WHEN HEADS of state including President Biden, Canadian Prime Minister Justin Trudeau and outgoing Italian Prime Minister Mario Draghi posed for photos at last month’s G-7 Summit in Germany, it was clear they’d reached a consensus on at least one issue: Ties are passed. Though all seven men wore suits and starched white shirts, there was no neckwear in sight.
They lacked, however, a unified policy on how to look polished without a silk knot to complete their ensembles. Most freed just one shirt button, though Mr. Draghi dared to release two. Outgoing British Prime Minister Boris Johnson’s shirt collar, unmoored and splaying wildly, appeared to be flying away more quickly than his grip on his office. Collectively, their outfits looked slapdash, as though they’d gotten dressed with ties that morning but whipped them off just before the camera flashed. (Which may well have been the case.)
“Taking the tie off is a way to say, ‘Hey, I’m relaxed, and I’m going to be open with you,’” said Richard Thompson Ford, professor of law at Stanford University and author of “Dress Codes: How the Laws of Fashion Made History.” But the leaders’ styling instincts achieved the opposite. “They don’t look comfortable. There’s something awkward about [their outfits],” said Mr. Ford.
“An absentee tie can leave men with an ‘unfinished’ look.”
The scene in Bavaria amplified a niggling issue many men are facing: As dress codes relax and ties increasingly telegraph stuffiness, folks are left to dress without their trusty silk companions for meetings, weddings, cocktail parties and, in Spain, it seems, most government business. On July 29, Spanish Prime Minister Pedro Sánchez announced that he has urged public officials not to wear ties going forwards, “when it isn’t necessary,” in a bid to save energy (presumably on air conditioning, though he didn’t specify ).
An absentee tie can leave men with an “unfinished” look, said Lauren A. Rothman, a personal stylist to politicians and businessmen in Washington, DC “I see many of my clients struggling…[They’re saying]’I had my collection of designer ties and now [they] feel like too much. What am I going to do next?’”
When there’s no strip of silk to entertain the eye, it’s especially important that the suit fits snugly, said Dag Granath, co-founder of Stockholm tailor Saman Amel. The jacket should sit neatly on your shoulders and hug the back of your neck, he said, praising the G-7 fit of Italy’s Mr. Draghi (far left, above). A quiet, unstructured shoulder—rather than a boxy rope one—is ideal, said London tailor Charlie Casely-Hayford, because the “softer line pairs nicely with an open-collared shirt.” Among his other tips: Higher-waist pants help reduce the tieless “expanse of white space in the middle of your body.”
Both tailors were deeply troubled by Mr. Johnson’s runaway shirt collar. When going sans tie, said Mr. Casely-Hayford, do everything to ensure your collar stays obediently beneath your lapels. Opt for longer, wider collars; spread collars; button-down collars—or sidestep the issue and wear a band-collar shirt. Mr. Casely-Hayford’s top solution? A one-piece collar. Cut from a single piece of cloth—rather than two, like regular collars—it has an unstiff roll that “looks fantastic without ties.”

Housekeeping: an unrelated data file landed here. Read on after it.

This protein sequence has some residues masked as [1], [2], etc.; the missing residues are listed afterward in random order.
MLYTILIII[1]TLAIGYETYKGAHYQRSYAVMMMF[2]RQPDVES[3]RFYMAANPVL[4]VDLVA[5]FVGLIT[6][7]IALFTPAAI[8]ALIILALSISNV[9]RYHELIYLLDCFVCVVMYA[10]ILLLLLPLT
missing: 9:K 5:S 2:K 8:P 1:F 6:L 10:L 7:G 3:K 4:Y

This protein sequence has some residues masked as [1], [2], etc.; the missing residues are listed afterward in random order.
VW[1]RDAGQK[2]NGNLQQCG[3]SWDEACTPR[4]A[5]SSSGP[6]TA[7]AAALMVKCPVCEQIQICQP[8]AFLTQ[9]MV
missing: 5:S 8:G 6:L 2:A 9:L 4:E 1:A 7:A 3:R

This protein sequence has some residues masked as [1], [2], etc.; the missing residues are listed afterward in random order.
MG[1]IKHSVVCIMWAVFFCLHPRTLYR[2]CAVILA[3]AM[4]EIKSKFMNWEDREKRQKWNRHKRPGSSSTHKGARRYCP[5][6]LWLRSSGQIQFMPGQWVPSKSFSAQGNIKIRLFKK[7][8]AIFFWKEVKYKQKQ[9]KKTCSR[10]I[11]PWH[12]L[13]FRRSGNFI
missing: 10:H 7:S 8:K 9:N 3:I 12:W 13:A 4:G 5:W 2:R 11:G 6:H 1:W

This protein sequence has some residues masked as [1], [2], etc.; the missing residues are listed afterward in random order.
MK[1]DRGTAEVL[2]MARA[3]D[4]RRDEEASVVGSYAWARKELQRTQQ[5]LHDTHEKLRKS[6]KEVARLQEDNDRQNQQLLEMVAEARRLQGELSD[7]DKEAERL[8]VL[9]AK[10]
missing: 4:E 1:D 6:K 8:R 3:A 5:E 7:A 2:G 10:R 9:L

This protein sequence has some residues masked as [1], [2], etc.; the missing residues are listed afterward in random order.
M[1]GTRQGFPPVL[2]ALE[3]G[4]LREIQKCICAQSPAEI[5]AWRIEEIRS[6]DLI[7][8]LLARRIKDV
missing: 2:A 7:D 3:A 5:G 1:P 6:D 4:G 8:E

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Another risk with going tieless: Looking blah without that flash of color. So consider other ways to introduce character, said Mr. Granath. Avoid a shiny, Botox-smooth worsted wool suit, and choose tailoring fabrics with mellow texture: brushed flannel, flecked mélange, herringbone or Birdseye, a cloth dotted with tons of tiny bumps like an armadillo’s armor. No need for bold shades. Navy, chocolate or charcoal work well, said Mr. Granath. Textured fabrics “give something for your eye to rest on without changing the level of formality.”
Zach Garst, a tax consultant in Houston, applies similar thinking to his supporting garments. Since ditching ties post-WFH, Mr. Garst, 25, has been pairing his suits with “more adventurous” button-downs, including supple linen-blend ones and a textural chambray number. He’s also trying out cashmere-linen polo shirts which, he said, “elevate that techy, Mark Zuckerberg blazer-and-T-shirt situation that I don’t necessarily want to be part of.”
For Robert Giaimo, a restorer in McLean, Va., it’s all about accessorizing with colorful touches. “Once the tie’s off, I would never go without a pocket square and fun socks,” said Mr. Giaimo, 70. When attending weddings in recent months, Mr. Giaimo enlivened his sapphire-blue Canali suit with a blush-pink pocket square and matching socks. “[The suit] doesn’t even look close to complete without them,” he said. “It’s a snappy look.” And, possibly, one worthy of the next G-7 stage.
Three unslick suits with alternative shirts to try
1. A Simplified Look
Band-collar shirts can only be worn tieless. An unshiny flannel jacket looks laid-back; a pocket square adds flavor. Jacket, $1,835, Drakes.com; shirt, $280, General Dispensary, 917-472-7018; pocketsquare, $45, ToddSnyder.com
2. A Posh Polo Steps In
Textured with tiny bumps, a Birdseye suit needs no supporting players. A formal-ish, linen-blend, button-down polo completes the breezy affair. Jacket, $895 with suit pants, ProperCloth.com; shirt, Similar styles for $275, TheArmoury.com
3. A Happily Bare Collar
A one-piece collar rolls casually inside a brushed-cashmere flannel jacket. Saman Amel Jacket, about $3,200, available in September, MrPorter.com; shirt, $195, P. Johnson, 917-533-5879; Sunglasses, $385, GarrettLeight.com
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